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Female Friendship Among Topics at 2012 MLA Convention

Miléna Santoro

French professor Miléna Santoro looked at roles portrayed in the Canadian film "Elles étaient cinq," which translates to "The Five of Us" for the annual Modern Language Association's annual convention.

January 23, 2013 – French professor Miléna Santoro presented a paper at this year’s Modern Language Association (MLA) annual convention explaining how supportive female friendships can play a pivotal role in women rebuilding their lives after psychological trauma.

“The fact that, in difficult times, same-sex friendship is of crucial importance to women (on par or even more valuable than support from a spouse or partner) has actually been confirmed by various studies and is recognized in trauma literature as well,” says Santoro, who explored the topic through a Canadian film.

Santoro delivered her essay, "Elles étaient cinq; or How Female Friendship Survives Trauma," at the convention earlier this month in Seattle, where she examined roles portrayed in the film Elles étaient cinq, which translates to “The Five of Us.”


Strength of Friendship

The film details one woman’s efforts to rebuild after a traumatic stabbing and rape with the help of her childhood friends.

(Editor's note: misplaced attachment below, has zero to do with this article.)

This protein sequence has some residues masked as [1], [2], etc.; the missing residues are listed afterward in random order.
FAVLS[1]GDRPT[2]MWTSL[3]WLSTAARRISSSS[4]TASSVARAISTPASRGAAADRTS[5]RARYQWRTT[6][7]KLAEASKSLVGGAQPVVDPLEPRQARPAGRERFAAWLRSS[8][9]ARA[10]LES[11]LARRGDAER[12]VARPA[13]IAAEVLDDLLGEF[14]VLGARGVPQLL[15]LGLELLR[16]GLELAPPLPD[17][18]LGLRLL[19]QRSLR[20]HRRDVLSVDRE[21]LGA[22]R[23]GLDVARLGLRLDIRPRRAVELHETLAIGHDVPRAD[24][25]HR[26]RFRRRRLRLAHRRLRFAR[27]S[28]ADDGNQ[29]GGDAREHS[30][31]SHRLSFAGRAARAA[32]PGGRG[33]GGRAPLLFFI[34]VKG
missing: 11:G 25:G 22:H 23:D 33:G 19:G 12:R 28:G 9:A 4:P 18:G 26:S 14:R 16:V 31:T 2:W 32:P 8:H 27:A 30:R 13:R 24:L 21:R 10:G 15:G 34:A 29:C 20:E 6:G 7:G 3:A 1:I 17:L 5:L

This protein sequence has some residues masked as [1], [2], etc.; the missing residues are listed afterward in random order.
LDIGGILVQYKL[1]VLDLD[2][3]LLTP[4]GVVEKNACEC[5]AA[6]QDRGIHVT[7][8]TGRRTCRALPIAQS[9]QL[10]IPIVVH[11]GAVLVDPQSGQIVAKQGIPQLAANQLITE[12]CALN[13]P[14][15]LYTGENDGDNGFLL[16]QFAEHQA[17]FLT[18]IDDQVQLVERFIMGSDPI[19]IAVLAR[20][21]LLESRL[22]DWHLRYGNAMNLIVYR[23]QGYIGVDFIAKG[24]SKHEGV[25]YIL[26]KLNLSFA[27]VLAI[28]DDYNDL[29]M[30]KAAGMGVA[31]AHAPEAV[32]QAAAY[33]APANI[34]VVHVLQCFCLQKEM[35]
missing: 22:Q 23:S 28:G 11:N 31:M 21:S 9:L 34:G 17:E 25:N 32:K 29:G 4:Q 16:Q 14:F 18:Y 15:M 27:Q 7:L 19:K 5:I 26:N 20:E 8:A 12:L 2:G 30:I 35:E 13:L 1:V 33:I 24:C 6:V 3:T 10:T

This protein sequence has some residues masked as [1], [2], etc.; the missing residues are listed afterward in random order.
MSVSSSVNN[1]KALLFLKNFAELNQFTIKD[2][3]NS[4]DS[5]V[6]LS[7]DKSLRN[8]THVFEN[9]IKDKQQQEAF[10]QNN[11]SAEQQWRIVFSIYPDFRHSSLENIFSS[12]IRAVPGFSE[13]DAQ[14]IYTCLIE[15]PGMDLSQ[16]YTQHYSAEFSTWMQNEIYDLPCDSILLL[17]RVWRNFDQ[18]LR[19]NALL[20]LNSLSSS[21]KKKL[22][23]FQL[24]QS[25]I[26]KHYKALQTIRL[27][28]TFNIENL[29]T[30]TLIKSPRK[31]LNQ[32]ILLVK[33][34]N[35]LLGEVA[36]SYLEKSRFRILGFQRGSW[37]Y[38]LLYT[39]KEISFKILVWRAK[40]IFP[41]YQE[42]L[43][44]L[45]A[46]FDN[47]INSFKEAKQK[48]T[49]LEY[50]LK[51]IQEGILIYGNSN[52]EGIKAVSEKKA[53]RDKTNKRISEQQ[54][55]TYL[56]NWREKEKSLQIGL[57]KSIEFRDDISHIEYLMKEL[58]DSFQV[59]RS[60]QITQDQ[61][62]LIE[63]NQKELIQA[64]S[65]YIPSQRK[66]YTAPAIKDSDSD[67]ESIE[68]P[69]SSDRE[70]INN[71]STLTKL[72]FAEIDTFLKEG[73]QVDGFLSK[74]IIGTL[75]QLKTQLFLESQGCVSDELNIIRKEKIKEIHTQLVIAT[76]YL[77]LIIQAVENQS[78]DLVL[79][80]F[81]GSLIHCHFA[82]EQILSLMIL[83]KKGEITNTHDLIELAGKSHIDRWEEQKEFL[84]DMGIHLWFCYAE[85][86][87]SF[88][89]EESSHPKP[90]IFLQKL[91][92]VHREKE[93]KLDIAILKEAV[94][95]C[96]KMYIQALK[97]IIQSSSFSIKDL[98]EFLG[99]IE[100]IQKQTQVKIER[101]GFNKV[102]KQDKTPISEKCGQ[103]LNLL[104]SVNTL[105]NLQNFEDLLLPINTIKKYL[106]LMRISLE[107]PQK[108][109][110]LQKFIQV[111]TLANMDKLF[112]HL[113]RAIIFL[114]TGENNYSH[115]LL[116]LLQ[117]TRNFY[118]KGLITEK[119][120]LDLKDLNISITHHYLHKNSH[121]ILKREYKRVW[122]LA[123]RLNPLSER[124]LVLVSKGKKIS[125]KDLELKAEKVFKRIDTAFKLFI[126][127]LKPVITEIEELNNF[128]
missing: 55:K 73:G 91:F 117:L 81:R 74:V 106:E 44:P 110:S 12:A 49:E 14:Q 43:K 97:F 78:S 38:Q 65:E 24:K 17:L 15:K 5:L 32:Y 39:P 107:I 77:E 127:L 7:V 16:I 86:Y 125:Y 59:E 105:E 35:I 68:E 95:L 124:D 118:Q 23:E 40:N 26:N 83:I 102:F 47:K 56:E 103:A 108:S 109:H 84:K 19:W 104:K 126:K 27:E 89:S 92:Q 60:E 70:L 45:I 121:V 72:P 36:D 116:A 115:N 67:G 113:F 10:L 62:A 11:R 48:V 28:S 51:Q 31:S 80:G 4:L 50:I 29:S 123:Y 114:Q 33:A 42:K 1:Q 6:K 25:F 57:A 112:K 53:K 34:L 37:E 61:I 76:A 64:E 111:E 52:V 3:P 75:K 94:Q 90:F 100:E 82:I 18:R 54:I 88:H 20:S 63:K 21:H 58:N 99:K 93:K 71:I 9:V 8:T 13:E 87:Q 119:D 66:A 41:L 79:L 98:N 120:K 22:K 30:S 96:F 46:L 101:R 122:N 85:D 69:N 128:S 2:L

Santoro, who also teaches in the Film and Media Studies program, lays theoretical groundwork to show how the strength of friendship allows the film’s lead character to both recall her trauma and find her voice. Her work was one of several papers presented by Georgetown faculty members, who also presided over or participated in panel discussions at the convention.

Bridge Language

Brian Hochman, assistant professor in the department of English, also presented at the convention.

His paper, "Frozen Evanescence: Writing Plains Indian Sign Talk,” considers the history of a highly developed system of sign language communication that, until the early 20th century, served as a bridge language for Native American tribes that spoke in different tongues.

“I quickly discovered that the language has a rich and unique history,” said Hochman.

Sound of the People

Georgetown graduate student Clara Shea analyzed how popular music has become a way for Lebanese young people to explore their national identity at the convention.

 “The younger generation in Lebanon is expressing and defining itself in part through music, which is why it makes for such interesting and pertinent study,” says Shea, who is currently pursuing a master’s in Arabic.

Other Georgetown researchers who presided over or participated in MLA panels included:

  • Caetlin Benson-Allott, assistant professor of English
  • Heidi Byrnes, George M. Roth Distinguished Professor of German
  • Elliott Colla, associate professor of Arabic and Islamic studies
  • Emily Francomano, associate professor of Spanish and Portuguese
  • Joseph Fruscione, lecturer or English
  • Tania Gentic, assistant professor of Spanish and Portuguese
  • Gwen Kirkpatrick, professor of Spanish and Portuguese
  • Kavita Mudan, lecturer of English
  • Karin Ryding, professor emeritus of Arabic and Islamic studies
  • Robert Patterson, assistant professor of English
  • Peter Pfeiffer, professor of German
  • Marianna Ryshina-Pankova, assistant professor of German

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